Elizabeth Moran

Elizabeth Moran (b. 1984 in Houston, Texas) lives and works in San Francisco. She received her BFA in Photography and Imaging at New York University’s Tisch School of the Arts in New York and her MFA in Fine Art and MA in Visual and Critical Studies at California College of the Arts in San Francisco. Her work is directed by a preoccupation with evidence of unknown or little understood histories. While her projects are primarily image-based, her work has also taken the form of other media such as text, audio, and video.
Moran’s work has been presented both nationally and globally, including Atlanta Contemporary Arts Center in Atlanta, SOMArts in San Francisco, RAC Gallery in New York, Fotofest in Houston, tête in Berlin, and 72 Gallery in Tokyo. Her work has been published in The British Journal of Photography, The New York Times Lens Blog, HotShoe, and Wired, among others.
Moran was awarded a Murphy and Cadogan Fellowship in 2012, a Tierney Fellowship in 2013, and a grant from the Magnum Foundation/Atlantic Philanthropies in 2014. She was named one of the winners of Magenta Foundation’s Flash Forward (US) for 2013 and, in 2014, one of Photoboite’s 30 Under 30 Women in Photography and the Santa Fe 100.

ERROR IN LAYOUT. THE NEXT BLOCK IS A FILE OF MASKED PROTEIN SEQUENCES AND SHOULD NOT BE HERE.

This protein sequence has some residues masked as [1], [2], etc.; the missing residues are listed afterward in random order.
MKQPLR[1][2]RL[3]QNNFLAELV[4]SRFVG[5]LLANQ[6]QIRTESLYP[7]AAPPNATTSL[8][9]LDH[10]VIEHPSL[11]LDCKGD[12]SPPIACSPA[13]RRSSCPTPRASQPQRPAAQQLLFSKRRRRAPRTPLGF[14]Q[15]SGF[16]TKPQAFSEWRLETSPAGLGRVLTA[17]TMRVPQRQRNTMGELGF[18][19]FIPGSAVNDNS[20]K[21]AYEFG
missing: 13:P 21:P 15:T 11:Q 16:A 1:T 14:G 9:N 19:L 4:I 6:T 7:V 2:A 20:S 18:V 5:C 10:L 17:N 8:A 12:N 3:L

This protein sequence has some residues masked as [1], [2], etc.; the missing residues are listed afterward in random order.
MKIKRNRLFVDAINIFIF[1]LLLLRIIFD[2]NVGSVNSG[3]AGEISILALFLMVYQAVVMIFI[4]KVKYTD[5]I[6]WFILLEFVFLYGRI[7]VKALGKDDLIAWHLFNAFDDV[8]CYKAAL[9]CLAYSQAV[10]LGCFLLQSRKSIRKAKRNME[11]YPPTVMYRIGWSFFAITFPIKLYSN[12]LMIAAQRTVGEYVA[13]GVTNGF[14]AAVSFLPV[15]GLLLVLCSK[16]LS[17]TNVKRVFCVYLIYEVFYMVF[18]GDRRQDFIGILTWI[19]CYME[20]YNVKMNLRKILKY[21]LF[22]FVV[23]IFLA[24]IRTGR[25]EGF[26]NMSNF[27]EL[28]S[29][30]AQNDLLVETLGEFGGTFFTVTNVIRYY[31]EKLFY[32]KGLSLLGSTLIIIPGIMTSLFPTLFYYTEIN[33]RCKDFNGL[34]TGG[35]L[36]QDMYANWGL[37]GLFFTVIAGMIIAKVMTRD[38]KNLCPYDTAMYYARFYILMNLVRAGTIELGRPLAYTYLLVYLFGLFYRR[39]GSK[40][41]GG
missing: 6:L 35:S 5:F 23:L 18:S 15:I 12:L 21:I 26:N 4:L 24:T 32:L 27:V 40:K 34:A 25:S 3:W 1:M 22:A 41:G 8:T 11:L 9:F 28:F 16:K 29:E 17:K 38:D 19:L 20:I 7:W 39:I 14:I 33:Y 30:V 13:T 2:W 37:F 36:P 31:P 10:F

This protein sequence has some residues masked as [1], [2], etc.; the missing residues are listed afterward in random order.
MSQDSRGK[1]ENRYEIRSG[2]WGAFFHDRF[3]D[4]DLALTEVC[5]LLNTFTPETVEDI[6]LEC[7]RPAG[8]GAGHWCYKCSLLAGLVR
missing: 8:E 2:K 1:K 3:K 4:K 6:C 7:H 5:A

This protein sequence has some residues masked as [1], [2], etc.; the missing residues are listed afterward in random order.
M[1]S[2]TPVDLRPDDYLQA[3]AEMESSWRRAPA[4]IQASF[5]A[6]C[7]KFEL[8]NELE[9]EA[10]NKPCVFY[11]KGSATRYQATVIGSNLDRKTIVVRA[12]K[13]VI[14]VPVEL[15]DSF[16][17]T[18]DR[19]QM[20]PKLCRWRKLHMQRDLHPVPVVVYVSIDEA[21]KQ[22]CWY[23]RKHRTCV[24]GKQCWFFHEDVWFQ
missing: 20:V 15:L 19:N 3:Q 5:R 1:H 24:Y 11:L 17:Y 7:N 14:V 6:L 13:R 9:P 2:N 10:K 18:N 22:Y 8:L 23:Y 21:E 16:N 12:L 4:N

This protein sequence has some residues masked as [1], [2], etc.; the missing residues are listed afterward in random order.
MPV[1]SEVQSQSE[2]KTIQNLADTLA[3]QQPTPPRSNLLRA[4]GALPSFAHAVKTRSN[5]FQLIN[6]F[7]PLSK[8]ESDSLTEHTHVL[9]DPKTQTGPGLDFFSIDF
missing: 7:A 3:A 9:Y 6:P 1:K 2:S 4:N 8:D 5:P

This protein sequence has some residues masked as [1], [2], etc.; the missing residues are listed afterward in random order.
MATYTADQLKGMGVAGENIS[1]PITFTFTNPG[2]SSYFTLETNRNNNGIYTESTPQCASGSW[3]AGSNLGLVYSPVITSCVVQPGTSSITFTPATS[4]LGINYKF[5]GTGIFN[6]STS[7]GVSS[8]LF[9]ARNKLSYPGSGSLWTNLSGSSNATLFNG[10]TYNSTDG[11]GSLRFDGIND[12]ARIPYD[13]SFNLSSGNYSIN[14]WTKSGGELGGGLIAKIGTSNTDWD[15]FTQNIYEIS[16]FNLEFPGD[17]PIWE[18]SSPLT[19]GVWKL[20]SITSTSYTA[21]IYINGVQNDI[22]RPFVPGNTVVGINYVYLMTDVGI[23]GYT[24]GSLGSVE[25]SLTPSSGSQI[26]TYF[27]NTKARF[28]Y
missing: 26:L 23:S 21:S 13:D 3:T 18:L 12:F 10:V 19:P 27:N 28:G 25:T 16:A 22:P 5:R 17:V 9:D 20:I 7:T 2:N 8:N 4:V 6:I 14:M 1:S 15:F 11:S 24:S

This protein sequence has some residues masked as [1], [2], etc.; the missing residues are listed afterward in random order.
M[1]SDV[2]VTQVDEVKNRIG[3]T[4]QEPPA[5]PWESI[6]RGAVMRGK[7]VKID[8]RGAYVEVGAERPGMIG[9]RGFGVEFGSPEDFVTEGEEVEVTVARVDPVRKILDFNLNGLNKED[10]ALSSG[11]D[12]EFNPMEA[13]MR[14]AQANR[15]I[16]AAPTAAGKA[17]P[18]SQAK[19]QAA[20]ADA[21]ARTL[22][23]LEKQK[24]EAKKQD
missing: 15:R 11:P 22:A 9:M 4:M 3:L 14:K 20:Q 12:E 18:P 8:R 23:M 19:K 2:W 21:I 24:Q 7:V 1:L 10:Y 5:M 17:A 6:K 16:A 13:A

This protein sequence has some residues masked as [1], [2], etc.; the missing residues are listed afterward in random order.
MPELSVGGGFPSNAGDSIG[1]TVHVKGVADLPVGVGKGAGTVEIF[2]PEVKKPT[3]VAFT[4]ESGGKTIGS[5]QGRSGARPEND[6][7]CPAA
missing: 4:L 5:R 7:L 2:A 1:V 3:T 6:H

elizabethmoran.studio [at] gmail [dot] com

 

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About Elizabeth Moran's Thesis Project

Elizabeth Moran

The Photograph as Evidence: Contingencies of Meaning and Mattering

Within scientific experiments, the act of observation marks a moment of production: physicist Niels Bohr proved in the early twentieth century that the nature of light is existentially dependent on the contingencies of the experiment itself. Could the act of viewing photographic evidence be equally productive? Could the subject found in photographic evidence be as indeterminate and existentially dependent as light? Physicist and theorist Karen Barad has looked to Bohr’s experiments with light as a model for her theory of agential realism. Agential realism accounts for inherent indeterminacy (like the nature of light) in everything providing a new lens to observe how meaning comes to matter. Echoing Barad’s approach to Bohr’s revelation, I propose that the simple act of viewing photographic evidence matters, or materializes, a photographic subject.

Through analyses of the work of Spiritualist Édouard Isidore Buguet, scientist Jakob Ottonowitsch, and artists Mike Mandel and Larry Sultan, I argue that the subjects of their photographs only exist within the act of viewing the image. If the nature of light reflects the contingencies of the experiment, photographic evidence is evidence of nothing but contingencies within the act of viewing a photographic image.

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